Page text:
Just in time for Holy Week: BBC asks if modern Brits still believe in the resurrection

What we have here is a unique -- but to my mind interesting and valid -- variation on the whole tradition of major newsrooms publishing news reports just before Easter that strive to undercut the most important doctrines in ancient Christianity.

In this case, BBC leaders commissioned a survey asking 2,010 adult Brits what they do and do not believe about the resurrection of Jesus, the central doctrine of the Christian faith. The headline that resulted delivers some sobering news for small-o orthodox Christians: "Resurrection did not happen, say quarter of Christians."

This raises a logical question: Is someone a Christian if he or she does not believe in the resurrection? In this case, the pollsters working with BBC on this survey simply punted, in terms of trying to answer that question. Here is the overture:

A quarter of people who describe themselves as Christians in Great Britain do not believe in the resurrection of Jesus, a survey commissioned by the BBC suggests.
However, almost one in 10 people of no religion say they do believe the Easter story, but it has "some content that should not be taken literally".
A fifth of non-religious people believe in life after death, the poll suggests.
The Church of England said it showed many people held religious beliefs.

Wait, the whole Church of England answered? In chorus? I would assume that this was a quote from a press agent for the Anglican establishment, a PR pro who really had to reach in order to find that silver lining!

Now, the first thing that jumped into my head when I saw this was that if you combine the "Christians" who do not believe in the resurrection with the secular people who do not believe in the same doctrine, then you have a really good picture of the size of a religious and secular left coalition in modern British culture.

Frankly, I would love to see someone do the same survey here in the United States. Why? Well, you know the old saying that culture is upstream of politics? The basic point is that how people live their lives tends to influence how they vote.

Culture is like climate (saith sociologist James Davison Hunter) and it takes a long time to change a nation's climate. Lots of people tend to focus on the storms -- like individual presidential elections -- but they fail to realize that the storms are caused by the climate, not the other way around.

I would argue that doctrine is upstream of culture, which is upstream of politics. As I have previously written here at GetReligion, if does appear that demographics is destiny. However, some of those trends in demographics -- think birth rate -- are linked to doctrine. And so forth and so on.

Thus, I think this BBC survey is really interesting. A follow-up question: Were Muslims simply put into the general public niche or were Muslims not interviewed? Just curious.

One or two of the bullet points in this report could serve as hooks for news stories, in and of themselves.

Concerning the biblical accounts of the resurrection, the survey found that:

* 17% of all people believe the Bible version word-for-word
* 31% of Christians believe word-for-word the Bible version, rising to 57% among "active" Christians (those who go to a religious service at least once a month)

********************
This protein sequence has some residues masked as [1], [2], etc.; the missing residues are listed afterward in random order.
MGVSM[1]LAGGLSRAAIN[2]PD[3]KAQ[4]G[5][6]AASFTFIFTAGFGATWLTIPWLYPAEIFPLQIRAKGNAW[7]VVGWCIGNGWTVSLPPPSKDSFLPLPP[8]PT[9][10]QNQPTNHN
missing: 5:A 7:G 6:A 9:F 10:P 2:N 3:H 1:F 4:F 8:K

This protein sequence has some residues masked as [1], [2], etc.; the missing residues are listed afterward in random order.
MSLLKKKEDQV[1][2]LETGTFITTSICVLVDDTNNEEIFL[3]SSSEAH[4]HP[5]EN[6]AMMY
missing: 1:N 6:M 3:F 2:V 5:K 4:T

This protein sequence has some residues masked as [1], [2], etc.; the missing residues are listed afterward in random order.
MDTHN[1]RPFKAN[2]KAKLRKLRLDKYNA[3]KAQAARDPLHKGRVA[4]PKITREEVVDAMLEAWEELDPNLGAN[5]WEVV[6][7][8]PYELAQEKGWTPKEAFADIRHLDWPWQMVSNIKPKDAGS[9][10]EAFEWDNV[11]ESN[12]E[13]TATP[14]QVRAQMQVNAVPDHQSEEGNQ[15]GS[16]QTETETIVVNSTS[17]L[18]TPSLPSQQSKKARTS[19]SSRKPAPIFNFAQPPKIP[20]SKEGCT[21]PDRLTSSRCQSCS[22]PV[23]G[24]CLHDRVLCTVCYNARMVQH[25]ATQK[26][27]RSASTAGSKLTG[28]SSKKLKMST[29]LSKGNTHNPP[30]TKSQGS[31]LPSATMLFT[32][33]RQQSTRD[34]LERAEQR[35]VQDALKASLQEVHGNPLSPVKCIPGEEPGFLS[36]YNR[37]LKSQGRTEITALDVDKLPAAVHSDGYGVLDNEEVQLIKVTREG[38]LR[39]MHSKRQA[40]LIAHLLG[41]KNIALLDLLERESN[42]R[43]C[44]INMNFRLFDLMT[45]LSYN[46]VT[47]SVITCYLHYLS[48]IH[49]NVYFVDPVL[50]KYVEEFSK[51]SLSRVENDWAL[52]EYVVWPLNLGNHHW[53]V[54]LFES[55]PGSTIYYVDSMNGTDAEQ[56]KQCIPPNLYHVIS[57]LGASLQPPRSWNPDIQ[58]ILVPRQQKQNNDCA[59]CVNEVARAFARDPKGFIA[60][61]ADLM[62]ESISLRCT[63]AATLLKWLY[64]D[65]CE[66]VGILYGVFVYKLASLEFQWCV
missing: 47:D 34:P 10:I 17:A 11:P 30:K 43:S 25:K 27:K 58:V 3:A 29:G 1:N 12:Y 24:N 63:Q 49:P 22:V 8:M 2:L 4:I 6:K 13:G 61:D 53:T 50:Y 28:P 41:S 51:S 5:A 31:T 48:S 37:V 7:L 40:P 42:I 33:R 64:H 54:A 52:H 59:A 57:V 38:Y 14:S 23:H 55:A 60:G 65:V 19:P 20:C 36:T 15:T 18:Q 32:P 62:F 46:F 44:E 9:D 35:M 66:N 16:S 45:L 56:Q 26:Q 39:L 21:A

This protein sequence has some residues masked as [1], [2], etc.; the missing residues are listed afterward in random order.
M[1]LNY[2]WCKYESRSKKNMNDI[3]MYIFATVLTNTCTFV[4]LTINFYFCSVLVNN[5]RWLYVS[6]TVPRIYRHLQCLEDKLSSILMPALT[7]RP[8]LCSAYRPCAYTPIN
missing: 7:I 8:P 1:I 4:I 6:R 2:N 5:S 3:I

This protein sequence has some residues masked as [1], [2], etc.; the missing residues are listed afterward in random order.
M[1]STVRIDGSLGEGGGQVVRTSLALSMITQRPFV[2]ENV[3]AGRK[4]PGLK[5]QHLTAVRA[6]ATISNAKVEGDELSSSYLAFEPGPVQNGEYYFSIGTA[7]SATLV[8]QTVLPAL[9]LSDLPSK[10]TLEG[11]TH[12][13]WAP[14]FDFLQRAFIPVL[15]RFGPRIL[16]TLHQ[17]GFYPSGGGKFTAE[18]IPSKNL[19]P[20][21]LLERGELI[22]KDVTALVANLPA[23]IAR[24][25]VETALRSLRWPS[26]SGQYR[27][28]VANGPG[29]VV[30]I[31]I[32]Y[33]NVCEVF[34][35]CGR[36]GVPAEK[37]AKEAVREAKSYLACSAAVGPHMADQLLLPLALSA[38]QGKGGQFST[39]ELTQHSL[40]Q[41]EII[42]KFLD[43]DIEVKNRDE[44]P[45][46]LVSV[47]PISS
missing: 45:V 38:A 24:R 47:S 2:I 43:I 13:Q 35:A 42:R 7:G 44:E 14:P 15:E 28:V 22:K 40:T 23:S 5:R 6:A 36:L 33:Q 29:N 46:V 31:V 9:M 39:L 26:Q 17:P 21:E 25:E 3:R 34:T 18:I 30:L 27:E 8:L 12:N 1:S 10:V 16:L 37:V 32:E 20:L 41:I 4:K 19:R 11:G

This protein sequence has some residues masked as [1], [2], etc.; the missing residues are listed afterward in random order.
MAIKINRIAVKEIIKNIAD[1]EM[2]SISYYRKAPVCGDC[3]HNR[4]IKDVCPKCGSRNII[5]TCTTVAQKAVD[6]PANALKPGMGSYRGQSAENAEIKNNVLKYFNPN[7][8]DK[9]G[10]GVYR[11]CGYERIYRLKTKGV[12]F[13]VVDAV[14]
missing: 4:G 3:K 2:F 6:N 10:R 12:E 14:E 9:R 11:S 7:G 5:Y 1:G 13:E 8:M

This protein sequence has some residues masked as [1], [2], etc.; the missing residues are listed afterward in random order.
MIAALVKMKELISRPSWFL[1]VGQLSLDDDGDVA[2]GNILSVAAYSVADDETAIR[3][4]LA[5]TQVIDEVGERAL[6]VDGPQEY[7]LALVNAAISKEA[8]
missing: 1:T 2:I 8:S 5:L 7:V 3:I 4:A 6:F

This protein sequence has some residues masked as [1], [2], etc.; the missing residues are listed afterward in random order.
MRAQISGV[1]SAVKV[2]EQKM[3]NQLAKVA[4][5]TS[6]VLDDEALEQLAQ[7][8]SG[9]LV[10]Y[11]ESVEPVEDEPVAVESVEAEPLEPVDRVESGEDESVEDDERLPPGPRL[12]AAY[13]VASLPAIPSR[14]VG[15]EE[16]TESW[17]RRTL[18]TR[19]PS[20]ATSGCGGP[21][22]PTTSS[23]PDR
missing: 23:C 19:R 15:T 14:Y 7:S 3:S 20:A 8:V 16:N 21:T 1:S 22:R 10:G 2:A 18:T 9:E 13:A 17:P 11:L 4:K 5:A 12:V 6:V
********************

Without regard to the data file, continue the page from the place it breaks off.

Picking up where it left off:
* Exactly half of all people surveyed did not believe in the resurrection at all
* 46% of people say they believe in some form of life after death and 46% do not

Note the correlation there between belief in the Christian doctrine of resurrection and belief in the concept of life after death. I wonder if that same connection could be seen in a survey here in America?

I would note that, in 2014, the team at LifeWay Research did include a resurrection question in the "Theological Awareness Benchmark Study" conducted for Ligonier Ministries. The survey asked three questions that, here at GetReligion, we have long called the "tmatt trio" -- because I have used them for several decades as a way of probing fault lines inside Christian groups.

Those familiar questions are:

* Are biblical accounts of the resurrection of Jesus accurate? Did this happen?
* Is salvation found through Jesus, alone? Was Jesus being literal when he said, "I am the Way, the Truth and the Life. No one comes to the Father except through me."
* Is sex outside of marriage a sin?

How did belief in the resurrection fare here in America, three years ago?

To no one's surprise, the resurrection question drew the most positive responses -- with 45 percent of those polled strongly affirming that doctrine and 23 percent agreeing "somewhat." At the denominational level, 91 percent of evangelical Protestants affirmed the resurrection, to one degree or another, along with 84 percent of black Protestants, 73 percent of "mainline" Protestants and 73 percent of Catholics.

So, as always, England appears to be several decades ahead of America, in terms of veering into hardcore secularism.

Frankly, I wish that pollsters spent more time and money probing doctrinal questions of this kind, while attempting to chart developments on the cultural and religious left and right. I remain convinced that beliefs matter, when you are attempting to find patterns in the lives of believers and unbelievers. I'm glad BBC did this survey.

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